Finance minister of Malaysia, Lim Guan Eng, told parliament on Monday: “Don’t do it without Bank Negara’s guidelines or directive on the matter to avoid doing something wrong and against the law.”
The statement was a response to a legislator who wanted to know the measures taken by the government to prevent cryptocurrencies from causing “problems” for the local fiat unit, the ringgit.
Fund-raising models such as Initial Coin Offerings (ICOs) is one of the most common ways to create a new virtual currency. Supposedly, the Malaysia finance minister was speaking with that in mind, not forgetting that a number of ICOs across the world have sunk, and turned out to be nothing more than just scams.
“We need to be cautious as Bank Negara is the authority that handles and manages all forms of new currency technology,” online newspaper The Star Online quoted Guan as saying. Lim Guan said the government was open to new forms of money such as virtual currency, only if they adhere to the law.
In Malaysia, despite the fact that Bitcoin and other digital currencies are not banned, they are not recognized either as legal tender. Therefore anyone or company trading cryptocurrency in the country is free to do so, but not protected by the law. The legislation governing money laundering in Malaysia subjects all crypto asset exchanges operating on its soil to its reporting obligations.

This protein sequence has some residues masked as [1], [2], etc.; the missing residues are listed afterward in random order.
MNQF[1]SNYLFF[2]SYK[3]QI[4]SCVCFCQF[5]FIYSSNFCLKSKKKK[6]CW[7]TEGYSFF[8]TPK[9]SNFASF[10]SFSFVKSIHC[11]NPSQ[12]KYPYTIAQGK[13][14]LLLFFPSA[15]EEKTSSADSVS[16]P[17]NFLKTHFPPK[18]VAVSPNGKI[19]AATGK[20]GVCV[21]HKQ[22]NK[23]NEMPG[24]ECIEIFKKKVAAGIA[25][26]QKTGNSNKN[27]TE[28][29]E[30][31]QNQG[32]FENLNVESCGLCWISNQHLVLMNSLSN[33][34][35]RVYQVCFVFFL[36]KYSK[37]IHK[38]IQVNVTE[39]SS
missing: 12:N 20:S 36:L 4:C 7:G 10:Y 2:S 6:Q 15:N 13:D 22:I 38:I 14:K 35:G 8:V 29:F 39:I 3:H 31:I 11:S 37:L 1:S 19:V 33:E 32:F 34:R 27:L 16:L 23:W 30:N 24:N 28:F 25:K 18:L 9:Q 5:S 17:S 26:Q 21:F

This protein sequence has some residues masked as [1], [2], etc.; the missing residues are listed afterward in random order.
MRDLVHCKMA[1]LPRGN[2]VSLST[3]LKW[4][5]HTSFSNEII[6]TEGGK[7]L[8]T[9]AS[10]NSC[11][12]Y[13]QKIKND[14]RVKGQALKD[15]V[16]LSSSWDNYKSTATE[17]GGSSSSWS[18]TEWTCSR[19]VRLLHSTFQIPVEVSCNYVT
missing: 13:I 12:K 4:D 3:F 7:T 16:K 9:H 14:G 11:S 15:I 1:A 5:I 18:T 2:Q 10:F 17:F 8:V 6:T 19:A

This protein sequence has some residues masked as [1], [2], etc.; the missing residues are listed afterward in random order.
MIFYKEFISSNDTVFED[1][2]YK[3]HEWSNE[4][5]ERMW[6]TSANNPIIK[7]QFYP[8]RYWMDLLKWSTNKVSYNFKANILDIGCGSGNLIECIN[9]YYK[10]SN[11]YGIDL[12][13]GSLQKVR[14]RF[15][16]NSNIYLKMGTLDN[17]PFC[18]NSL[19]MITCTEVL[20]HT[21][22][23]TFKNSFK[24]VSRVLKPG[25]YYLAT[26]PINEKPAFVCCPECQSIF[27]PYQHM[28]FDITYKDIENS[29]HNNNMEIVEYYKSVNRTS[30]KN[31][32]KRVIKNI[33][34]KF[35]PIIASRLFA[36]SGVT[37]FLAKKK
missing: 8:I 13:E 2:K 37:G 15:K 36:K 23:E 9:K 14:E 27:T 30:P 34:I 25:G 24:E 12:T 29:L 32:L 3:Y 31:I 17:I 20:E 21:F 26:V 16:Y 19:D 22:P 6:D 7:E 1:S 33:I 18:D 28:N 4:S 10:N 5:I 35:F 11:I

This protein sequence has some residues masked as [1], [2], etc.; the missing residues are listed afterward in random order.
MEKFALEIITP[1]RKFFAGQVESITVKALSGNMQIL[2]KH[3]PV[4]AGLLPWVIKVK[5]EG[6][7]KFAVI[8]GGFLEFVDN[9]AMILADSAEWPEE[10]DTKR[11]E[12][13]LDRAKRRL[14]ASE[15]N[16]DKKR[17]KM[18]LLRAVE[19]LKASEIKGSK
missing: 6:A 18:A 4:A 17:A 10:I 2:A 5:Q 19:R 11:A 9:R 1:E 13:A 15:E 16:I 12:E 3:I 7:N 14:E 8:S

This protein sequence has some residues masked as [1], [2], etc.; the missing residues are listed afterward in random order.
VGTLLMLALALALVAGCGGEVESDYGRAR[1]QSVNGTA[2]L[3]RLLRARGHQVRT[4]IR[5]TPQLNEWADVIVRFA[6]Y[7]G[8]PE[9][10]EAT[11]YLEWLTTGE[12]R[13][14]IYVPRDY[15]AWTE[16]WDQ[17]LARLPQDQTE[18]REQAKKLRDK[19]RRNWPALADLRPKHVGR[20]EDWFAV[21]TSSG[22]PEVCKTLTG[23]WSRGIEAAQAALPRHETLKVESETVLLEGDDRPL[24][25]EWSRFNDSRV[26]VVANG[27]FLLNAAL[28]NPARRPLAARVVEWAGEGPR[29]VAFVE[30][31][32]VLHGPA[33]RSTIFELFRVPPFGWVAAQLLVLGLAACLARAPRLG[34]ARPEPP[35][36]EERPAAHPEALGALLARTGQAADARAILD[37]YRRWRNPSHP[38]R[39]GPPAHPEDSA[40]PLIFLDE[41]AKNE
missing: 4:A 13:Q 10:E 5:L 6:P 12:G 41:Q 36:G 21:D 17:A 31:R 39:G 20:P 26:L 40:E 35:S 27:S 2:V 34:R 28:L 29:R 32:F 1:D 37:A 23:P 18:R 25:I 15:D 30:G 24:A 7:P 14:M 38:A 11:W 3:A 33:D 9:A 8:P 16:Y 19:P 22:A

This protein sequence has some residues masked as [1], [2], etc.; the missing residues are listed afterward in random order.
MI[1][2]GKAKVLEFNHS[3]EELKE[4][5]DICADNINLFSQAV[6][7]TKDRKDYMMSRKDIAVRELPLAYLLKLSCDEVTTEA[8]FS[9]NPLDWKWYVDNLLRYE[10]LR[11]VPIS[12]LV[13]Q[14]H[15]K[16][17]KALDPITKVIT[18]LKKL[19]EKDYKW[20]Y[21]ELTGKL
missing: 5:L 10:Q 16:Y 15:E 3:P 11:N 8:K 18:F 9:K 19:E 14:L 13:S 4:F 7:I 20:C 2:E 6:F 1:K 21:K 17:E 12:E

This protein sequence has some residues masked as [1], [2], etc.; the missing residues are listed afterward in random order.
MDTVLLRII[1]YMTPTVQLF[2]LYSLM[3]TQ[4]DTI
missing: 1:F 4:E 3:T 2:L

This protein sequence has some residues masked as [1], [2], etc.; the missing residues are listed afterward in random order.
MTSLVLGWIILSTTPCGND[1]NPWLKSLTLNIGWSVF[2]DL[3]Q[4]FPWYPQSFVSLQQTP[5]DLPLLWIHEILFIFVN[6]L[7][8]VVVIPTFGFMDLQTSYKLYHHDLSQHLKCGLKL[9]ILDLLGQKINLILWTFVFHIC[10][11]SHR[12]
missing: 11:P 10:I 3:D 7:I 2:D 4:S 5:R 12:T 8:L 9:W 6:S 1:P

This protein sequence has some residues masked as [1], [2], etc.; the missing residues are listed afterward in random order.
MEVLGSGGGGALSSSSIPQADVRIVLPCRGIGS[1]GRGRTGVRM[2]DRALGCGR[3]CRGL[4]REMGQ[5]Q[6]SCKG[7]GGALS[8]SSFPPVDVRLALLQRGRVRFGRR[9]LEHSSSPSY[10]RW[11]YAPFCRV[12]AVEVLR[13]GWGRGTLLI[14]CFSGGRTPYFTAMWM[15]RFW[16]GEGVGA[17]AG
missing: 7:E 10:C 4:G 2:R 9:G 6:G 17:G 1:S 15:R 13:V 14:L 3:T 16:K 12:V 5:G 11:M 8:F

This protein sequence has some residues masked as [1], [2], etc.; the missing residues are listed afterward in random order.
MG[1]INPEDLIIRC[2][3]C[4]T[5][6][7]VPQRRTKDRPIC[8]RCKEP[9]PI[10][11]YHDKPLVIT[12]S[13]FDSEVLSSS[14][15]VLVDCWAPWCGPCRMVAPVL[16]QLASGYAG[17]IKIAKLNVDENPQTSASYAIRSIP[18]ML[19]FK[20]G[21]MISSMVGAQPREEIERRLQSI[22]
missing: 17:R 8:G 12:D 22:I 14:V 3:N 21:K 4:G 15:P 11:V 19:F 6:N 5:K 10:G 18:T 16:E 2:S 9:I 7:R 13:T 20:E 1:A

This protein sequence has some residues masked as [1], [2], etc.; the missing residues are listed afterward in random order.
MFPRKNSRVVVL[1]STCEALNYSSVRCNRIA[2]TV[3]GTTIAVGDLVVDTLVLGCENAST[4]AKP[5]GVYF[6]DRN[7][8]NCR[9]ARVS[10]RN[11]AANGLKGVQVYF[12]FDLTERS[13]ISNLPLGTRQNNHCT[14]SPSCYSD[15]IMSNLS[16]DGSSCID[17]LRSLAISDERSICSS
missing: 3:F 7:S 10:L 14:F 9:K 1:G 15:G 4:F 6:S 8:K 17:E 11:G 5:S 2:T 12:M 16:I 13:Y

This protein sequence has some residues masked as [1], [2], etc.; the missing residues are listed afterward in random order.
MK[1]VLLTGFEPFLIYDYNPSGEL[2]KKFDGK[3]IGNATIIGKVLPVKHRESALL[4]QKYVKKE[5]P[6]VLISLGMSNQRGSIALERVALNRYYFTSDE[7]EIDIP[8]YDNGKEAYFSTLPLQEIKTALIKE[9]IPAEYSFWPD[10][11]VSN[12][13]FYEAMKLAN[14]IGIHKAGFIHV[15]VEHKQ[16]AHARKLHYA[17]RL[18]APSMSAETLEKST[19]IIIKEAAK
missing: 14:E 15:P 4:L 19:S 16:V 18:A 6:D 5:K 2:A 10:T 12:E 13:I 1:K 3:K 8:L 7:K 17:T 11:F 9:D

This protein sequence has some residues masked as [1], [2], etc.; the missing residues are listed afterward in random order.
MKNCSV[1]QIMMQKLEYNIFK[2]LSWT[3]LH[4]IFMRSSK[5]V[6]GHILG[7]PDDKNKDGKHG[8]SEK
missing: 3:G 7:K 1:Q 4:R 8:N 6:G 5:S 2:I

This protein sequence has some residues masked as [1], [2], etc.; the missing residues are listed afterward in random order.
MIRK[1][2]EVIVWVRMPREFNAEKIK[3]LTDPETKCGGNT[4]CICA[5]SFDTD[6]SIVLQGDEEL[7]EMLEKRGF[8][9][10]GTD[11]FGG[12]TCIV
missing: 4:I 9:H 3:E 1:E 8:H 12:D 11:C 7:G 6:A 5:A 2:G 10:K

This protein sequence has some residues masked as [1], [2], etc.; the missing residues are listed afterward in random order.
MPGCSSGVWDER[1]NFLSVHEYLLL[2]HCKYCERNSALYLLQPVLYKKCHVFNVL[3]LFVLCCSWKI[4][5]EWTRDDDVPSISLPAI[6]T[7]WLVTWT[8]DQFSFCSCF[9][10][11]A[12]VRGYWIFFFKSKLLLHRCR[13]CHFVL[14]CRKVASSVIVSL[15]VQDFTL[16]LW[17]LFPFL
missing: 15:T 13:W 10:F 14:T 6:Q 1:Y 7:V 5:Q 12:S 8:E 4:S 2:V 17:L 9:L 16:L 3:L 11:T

The finance minister was earlier asked by a member of the parliament (MP), Datin Paduka Dr. Tan Yee Kew, whether the government has any plan to establish a statutory body for the regulation of the digital asset industry in the country. The MP emphasized on the threat posed by cryptocurrency on the normal functioning of the ringgit.
Guan Eng responded by saying:
“I am certain that there are those trying to introduce their own mechanism. This is where I wish to advise all parties, no matter who they are, intending to issue bitcoins or cryptocurrency, that they must refer to Bank Negara which is the authority that will have the final say on this new form of currency.”
An MR demanded during the same parliamentary session, explanation over the “harapan coin.” The MP claimed that the coin had clandestinely raised money without approval from the Malaysia central bank.
“Although it is a new initiative and has yet to get approval, it was reported that the coin is being traded at $45 for 100 units and has since collected $772,” charged the MP.
Khalid Samad, the Country’s Federal Territories Minister, is the brain behind the harapan coin initiative. His aim is to use the token to raise political funding for Malaysia’s ruling party, Pakatan Harapan, preparing for the 2019 general elections. Samad stated he had submitted the documents of the harapan coin to Bank Negara for approval.